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How do I get WCF to generate a list or IEnumerable of proxies to the actual object? I'm doing this in a self-hosted application.

Here's what I have:

public interface IRemoteControlGroup {
     List<IRemoteControl> GetInstances();
}

public class RemoteControlGroupImpl : IRemoteControlGroup {
    public List<IRemoteControl> GetInstances()
    {
        System.Console.Error.WriteLine("Called GetInstances()");
        List<IRemoteControl> list = new List<IRemoteControl>();
        // implementation detail: get this list of IRemoteControl objects
        return list;
    }
}

public interface IRemoteControl {
     void Stop();
     void Start();
     void GetPID();
}

public class RemoteControlImpl : IRemoteControl {
     // actual implementation
}

I want WCF to:

  • Offer a service, RemoteControlGroupImpl, defined by the contract on IRemoteControlGroup.
  • Give me a List<IRemoteControl> when IRemoteControlGroup.GetInstances() is called (on the client), where elements of the list are proxies that implement IRemoteControl (by calling the host's actual IRemoteControl objects).

I don't want WCF to push actual RemoteControlImpl objects through the wire; I just want it to push proxies that implement IRemoteControl. RemoteControlImpl objects actually contain handles to the local system (Window handles, because our apps only expose a GUI interface), and therefore, are not serializable. The number of elements returned by GetInstance() can vary.

I found this article, which sounds like what I want. Kind of. But it doesn't tell me how to do this in code; just in the configuration. It also doesn't quite describe what I want. The entry point for the service delivers a proxy; but I want the entry point for my service to deliver a list of proxies.

share|improve this question
    
Caveats welcome for WSHttpBinding/NetTcpBinding and sessions. I'm new to all this WCF technology. –  user314104 Feb 20 '12 at 2:24
1  
If you're new, then you shouldn't be going so far from the examples you've seen. WCF is not .NET Remoting. –  John Saunders Feb 20 '12 at 2:48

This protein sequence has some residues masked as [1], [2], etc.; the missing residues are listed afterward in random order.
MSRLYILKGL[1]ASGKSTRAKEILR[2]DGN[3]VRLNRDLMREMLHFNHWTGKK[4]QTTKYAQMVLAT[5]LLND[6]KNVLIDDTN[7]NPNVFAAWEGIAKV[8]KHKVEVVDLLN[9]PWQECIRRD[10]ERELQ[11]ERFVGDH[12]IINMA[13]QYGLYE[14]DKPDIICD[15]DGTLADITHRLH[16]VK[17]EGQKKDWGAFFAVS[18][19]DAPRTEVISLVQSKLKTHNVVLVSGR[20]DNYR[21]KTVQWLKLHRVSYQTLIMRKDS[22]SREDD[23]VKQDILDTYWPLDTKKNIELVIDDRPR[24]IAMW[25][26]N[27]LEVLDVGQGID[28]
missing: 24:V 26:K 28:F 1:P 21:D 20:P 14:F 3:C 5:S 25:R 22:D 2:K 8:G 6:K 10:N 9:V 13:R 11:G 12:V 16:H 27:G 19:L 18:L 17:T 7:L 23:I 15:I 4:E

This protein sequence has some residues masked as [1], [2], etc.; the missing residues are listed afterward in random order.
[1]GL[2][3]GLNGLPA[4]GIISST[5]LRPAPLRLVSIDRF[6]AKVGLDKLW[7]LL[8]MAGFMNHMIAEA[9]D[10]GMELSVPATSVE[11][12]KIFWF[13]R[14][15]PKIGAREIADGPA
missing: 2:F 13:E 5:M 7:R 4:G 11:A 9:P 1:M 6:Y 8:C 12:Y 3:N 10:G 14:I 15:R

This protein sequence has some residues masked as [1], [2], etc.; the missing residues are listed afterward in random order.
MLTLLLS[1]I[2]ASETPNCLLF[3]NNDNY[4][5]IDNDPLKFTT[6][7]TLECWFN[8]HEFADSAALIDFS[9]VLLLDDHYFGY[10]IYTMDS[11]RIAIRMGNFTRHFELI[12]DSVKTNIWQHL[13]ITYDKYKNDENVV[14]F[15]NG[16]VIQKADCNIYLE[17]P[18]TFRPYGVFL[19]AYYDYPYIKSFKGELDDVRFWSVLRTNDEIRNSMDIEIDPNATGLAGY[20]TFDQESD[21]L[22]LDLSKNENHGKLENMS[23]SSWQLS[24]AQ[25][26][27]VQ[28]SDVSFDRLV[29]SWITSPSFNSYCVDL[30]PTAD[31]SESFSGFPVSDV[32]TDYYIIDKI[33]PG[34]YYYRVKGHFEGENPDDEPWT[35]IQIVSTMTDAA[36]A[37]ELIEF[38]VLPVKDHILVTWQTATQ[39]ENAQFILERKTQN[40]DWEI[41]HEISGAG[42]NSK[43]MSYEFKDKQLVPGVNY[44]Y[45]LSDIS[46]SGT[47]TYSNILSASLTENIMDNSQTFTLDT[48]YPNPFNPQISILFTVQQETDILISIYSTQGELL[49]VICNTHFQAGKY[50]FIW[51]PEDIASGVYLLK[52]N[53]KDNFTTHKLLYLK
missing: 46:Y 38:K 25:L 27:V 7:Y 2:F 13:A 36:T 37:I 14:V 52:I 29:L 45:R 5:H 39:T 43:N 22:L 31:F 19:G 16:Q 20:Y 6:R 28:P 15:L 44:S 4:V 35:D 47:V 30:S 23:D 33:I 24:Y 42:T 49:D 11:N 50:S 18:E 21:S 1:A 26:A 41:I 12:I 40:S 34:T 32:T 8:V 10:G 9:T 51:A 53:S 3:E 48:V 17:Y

Thanks. Unfortunately, there's the usual management demand of "future-proofing" our technology, so while I'd be happy to use .NET Remoting or CORBA, I don't have the clout to suggest anything besides WCF. –  user314104 Feb 20 '12 at 3:16
    
No, I was saying you're trying to do something that makes sense in .NET Remoting, but not in WCF. It' s a good thing you're not using Remoting, which has been replaced by WCF. –  John Saunders Feb 20 '12 at 3:17
    
Ah. Do you have any recommendations to accomplish the task at hand, then? –  user314104 Feb 20 '12 at 3:30

1 Answer 1

up vote 0 down vote accepted

As @John Saunders has pointed out you need to rethink your approach. I can think of a couple of general approaches that may be useful depending on what is driving your 'multiple' instances.

1) If they are driven from outside the application (i.e. the list of available IRemoteControl targets does not change dynamically at run time), then you could expose the same contract via multiple endpoints. E.g. http://localhost/remotecontrol.svc/instance1, http://localhost/remotecontrol.svc/instance2, etc. The availability of the different endpoints can be publicised via your WSDL.

2) If the multiple targets are dynamic then the simplest approach would be to redefine your contract:

public interface IRemoteControlGroup {
     List<string> GetInstances();
     void Stop(string instanceId);
     void Start(string instanceId);
     void GetPID(string instanceId);
}

Internally your service would maintain a dictionary of available IRemoteControl objects, keyed by InstanceId and simply route the incoming operation to the target instance.

share|improve this answer
    
Hi, thanks for the response. What's the rationale for me to "need to rethink [my] approach?" Does WCF simply not support a paradigm, or is there a design reason? –  user314104 Feb 21 '12 at 0:30
    
@John Saunders has already clearly explained that. I was under the impression ('Ah. Do you have any recommendations to accomplish the task at hand, then?') the discussion had moved on to suggestions of workable approaches using WCF. –  Phil Degenhardt Feb 21 '12 at 2:58
    
I must not be reading it right then. Could you please enlighten me? The closest thing I see for an explanation of that is that it "makes sense in .NET Remoting, but not in WCF." Does that imply that this usage model is a rational omission in WCF ("You can't do that in WCF."), or does that imply that it's functionality that exists, but shouldn't be used ("Don't use this because...")? –  user314104 Feb 21 '12 at 13:13
2  
WCF has replaced .Net remoting. Passing proxies around (a .Net remoting approach) is no longer considered good form and is not supported in WCF. (The document you refer to was based on pre-release software). WCF is a big improvement on .Net remoting, providing better performance AND interoperability but you need to forget the concept of passing proxies around. –  Phil Degenhardt Feb 21 '12 at 13:56

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